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Southern support . . . Mid-South Island STAR centre staff members Paula Knife (second from left) and Trina Ramsey (second from right) are set to provide South Canterbury survivors of sexual assault with support, under a new service. They will be based in the Mid-South Canterbury Women's Refuge alongside refuge staff (from left) Gail Rowland, Andie Kelly and Arahia Goldsmith. PHOTO: GRETA YEOMAN

by Greta Yeoman

South Canterbury survivors of sexual harm are set to have direct access to a region-wide support service.

The Mid-South Canterbury Women’s Refuge, based in Timaru, has been funded to provide the new scheme for clients affected by a recent or historic sexual assault.

New service fits MSD priorities

The Sexual Trauma/Abuse Recovery (Star) Centre would officially launch in Timaru on July 1, filling one of the “geographical gaps” in sexual violence sector support, the Ministry of Social Development’s community partnerships and programmes general manager, Marama Edwards, said.

“Reducing family violence and sexual violence is a priority for the Ministry of Social Development.”

She said the ministry was working with existing sexual violence sector services, along with launching new services to provide more support for survivors of sexual trauma across New Zealand.

This was funded by a Budget 2016 assignment of $46million over four years for more funding for the sector, Ms Edwards said.

“We’re working hard to fill the geographical gaps across New Zealand identified as needing these services.”

Other areas that were identified as lacking adequate sexual trauma support services included Hamilton and four other Waikato districts, along with Ashburton and Clutha-Gore.

Refuge manager Dawn Rangi-Smith said the service, which would be the first of its kind in South Canterbury, would provide support for sexual assault survivors, as well as their whanau.

The Ministry of Social Development had noticed the lack of sexual trauma services across the country and had pitched the scheme to the refuge, Ms Rangi-Smith said.

“They observed the gaps quite a while ago.”

Two new staff members had been employed ahead of the July 1 launch, but there was potential for more people to be employed if demand required it, she said.

“We’re not sure if we’ll be busy or not.”

However, other sexual harm organisations around the country, including Rape Crisis in Dunedin, were in high demand and a similar situation could be expected in South Canterbury, she said.

The Sexual Trauma/Abuse Recovery (STAR) service, based at the refuge’s Sarah St site, would provide immediate support and advocacy for survivors and their families across the region, including in the Mackenzie, Waimate and Waitaki districts.

Extending support services to family members was rare, but it would provide support for someone if they were having trouble dealing with the fact their partner or child had been assaulted, Ms Rangi-Smith said.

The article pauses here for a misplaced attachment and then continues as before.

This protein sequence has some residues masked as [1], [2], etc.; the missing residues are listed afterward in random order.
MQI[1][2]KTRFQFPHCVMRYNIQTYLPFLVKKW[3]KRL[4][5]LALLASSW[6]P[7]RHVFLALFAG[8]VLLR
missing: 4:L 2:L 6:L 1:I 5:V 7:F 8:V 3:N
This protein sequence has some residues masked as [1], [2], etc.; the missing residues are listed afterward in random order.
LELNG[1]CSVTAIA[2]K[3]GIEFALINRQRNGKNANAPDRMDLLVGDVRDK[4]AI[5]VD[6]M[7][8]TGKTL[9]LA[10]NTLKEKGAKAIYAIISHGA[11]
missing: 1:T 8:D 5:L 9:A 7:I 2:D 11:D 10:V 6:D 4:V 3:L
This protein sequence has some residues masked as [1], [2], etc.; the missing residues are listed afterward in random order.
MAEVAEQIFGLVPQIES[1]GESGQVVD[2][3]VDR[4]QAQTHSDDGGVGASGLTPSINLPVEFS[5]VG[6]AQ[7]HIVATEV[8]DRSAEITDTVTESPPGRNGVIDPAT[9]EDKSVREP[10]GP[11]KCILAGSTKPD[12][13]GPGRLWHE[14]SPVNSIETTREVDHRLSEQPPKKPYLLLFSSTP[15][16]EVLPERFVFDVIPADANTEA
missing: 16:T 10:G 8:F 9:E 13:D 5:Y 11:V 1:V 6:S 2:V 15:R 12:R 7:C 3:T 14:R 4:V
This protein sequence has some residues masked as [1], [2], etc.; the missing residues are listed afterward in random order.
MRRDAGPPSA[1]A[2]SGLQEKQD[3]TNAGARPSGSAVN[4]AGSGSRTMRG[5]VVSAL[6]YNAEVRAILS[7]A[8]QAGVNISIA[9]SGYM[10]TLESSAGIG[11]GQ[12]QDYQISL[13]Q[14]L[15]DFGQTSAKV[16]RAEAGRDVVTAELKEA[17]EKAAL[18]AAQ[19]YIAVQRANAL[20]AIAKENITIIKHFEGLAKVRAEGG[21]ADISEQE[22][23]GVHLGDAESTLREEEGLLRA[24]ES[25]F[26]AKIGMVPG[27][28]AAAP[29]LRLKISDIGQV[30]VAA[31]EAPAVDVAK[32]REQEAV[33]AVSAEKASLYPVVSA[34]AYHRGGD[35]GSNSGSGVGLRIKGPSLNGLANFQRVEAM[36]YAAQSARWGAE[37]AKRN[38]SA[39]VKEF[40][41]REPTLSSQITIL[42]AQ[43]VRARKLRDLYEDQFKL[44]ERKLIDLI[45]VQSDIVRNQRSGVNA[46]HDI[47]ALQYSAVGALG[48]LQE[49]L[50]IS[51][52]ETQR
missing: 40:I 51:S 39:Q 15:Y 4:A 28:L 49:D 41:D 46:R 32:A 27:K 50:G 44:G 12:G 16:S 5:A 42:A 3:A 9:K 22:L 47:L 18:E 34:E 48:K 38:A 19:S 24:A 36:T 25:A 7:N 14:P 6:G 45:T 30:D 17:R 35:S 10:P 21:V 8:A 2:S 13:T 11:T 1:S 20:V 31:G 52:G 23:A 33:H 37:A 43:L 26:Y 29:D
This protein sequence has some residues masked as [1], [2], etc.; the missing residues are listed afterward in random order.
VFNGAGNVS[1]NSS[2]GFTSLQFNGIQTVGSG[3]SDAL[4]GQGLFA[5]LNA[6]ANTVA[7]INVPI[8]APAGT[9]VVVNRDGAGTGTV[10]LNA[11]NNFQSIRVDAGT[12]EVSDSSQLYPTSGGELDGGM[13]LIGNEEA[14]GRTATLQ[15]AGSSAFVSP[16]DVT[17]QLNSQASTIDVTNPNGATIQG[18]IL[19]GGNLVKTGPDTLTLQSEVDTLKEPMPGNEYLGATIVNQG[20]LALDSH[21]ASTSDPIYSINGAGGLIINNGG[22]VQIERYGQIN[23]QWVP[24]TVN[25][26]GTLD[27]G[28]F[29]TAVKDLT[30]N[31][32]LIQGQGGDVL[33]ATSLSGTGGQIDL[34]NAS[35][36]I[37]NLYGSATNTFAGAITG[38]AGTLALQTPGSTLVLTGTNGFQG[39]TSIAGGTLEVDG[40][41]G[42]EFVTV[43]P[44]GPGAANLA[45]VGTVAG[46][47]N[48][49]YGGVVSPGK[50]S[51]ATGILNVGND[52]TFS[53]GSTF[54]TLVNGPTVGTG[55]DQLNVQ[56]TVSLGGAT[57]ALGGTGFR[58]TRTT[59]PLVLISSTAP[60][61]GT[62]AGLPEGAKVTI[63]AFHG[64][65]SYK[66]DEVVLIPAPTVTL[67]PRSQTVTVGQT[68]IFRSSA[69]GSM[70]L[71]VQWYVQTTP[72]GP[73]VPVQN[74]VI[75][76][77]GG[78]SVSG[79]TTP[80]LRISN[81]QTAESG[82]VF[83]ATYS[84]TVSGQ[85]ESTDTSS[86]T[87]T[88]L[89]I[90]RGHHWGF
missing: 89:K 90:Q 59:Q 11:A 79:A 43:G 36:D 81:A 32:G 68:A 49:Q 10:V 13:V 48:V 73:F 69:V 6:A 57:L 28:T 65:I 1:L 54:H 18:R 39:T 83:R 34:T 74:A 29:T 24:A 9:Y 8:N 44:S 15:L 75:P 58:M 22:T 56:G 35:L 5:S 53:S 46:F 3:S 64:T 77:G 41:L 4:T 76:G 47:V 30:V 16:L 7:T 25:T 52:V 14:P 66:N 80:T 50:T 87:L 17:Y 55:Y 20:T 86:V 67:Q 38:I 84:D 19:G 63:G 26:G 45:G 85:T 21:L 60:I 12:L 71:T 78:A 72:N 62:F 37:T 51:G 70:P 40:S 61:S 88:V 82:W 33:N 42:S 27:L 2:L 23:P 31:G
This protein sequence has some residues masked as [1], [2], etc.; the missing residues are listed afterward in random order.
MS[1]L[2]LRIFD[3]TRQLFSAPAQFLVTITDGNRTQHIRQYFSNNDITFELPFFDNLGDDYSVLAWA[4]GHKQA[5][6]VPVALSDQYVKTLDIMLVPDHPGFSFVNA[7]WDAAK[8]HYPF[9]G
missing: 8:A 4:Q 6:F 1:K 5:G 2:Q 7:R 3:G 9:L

Staff would be available 24/7 to accompany clients to police interviews, sexual abuse assessments, treatment services and forensic medical examinations; as well as providing crisis counselling and referring people to other services, if wanted.

Ms Rangi-Smith said the services would be available to people who had survived crisis, recent or historic assault cases.

Reported sexual assault statistics

Fifty sexual assaults were reported to Timaru police between July 2014 and April 2018, police data shows.

Thirteen of these occurred in the 12 months from the end of April 2015, 12 in the corresponding period in 2016-17, and 25 in the 12 months ending on April 2018.

Between the end of July 2014 and April 2018, there were five reported sexual assaults in the Mackenzie district, two of which occurred in the 12 months following April 28, 2017.

Eight sexual assaults were reported in Waimate between July 2014 and April 2018, six of which were recorded between May 1 last year and April 30 this year.

Four sexual assaults were reported the police in the Waitaki district between July 2014 and April 2018. One of these was reported between May 1 last year and April 30, 2018.

People could self-refer or be referred, and their trauma could be recent or historic as sometimes something “triggered” off the trauma again, she said.

Ms Rangi-Smith said about 85% of their refuge clients had some sort of sexual harm in their history, and while about 70% were able to continue with life afterwards, the fact they could now support those who needed help would be beneficial for everyone.

Until now, South Canterbury survivors could only receive support through the police’s Victim Support service or referrals to ACC’s sexual harm counselling.

All of the service’s clients would be aged 18 and over, as those under 18 would go directly under the care of Oranga Tamariki (the Ministry of Children).

The service will be launched officially on July 1.

Where to get help
The Sexual Trauma/Abuse Recovery (STAR) service officially launches on July 1.
If people need urgent support, they can contact the Mid-South Canterbury Women’s Refuge on (03) 684-8280, or visit 12 Sarah St, Timaru, between 8.30am and 4.30pm Monday to Friday.